With a study as comprehensive as the Riley Institute’s newly published findings on the benefits of the public sector Montessori school model, there’s little wonder why it has generated such a stir among media outlets in the education sphere. The study shows that low-income, non-low-income, black, white, male, and female students in Montessori schools demonstrated significantly more progress than their non-Montessori peers, reported The 74, a non-profit, non-partisan news site covering education in America.
Montessori Public also unpacked the findings and said, “The researchers and funders associated with the Riley Institute at Furman that made this [study] happen have delivered a phenomenal contribution to Montessori research.” The study is mentioned in the Index-Journal (Greenwood, S.C.) where the Self Family Foundation is applauded for supporting the research, and more recently, here, where the study’s author, Brooke Culclasure of the Riley Institute, said, “[South Carolina is] seen as a leader in Montessori, particularly in public schools, and that’s … very impressive.”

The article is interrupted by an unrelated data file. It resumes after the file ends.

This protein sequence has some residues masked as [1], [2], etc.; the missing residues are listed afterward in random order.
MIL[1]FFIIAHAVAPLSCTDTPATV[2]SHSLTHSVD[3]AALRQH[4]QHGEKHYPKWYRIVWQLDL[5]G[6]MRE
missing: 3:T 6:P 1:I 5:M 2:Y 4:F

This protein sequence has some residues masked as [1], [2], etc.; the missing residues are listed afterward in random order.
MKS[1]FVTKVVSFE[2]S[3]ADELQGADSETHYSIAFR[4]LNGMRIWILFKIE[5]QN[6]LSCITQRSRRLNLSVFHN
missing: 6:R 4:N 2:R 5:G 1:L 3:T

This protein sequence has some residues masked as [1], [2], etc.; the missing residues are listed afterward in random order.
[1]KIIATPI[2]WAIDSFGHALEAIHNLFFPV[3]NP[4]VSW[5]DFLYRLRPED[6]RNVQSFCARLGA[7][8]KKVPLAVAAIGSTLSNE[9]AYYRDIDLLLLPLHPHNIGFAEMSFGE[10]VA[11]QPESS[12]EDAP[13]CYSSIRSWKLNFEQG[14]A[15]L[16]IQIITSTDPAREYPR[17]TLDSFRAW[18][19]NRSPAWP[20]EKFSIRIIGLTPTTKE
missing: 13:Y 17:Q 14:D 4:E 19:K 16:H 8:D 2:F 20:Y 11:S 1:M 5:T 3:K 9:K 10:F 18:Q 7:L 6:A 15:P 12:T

Earlier, blogger Sarah D. Sparks of Education Week said, “South Carolina’s push to bring the century-old Montessori model to public classrooms may be paying off in both student performance and creativity.”
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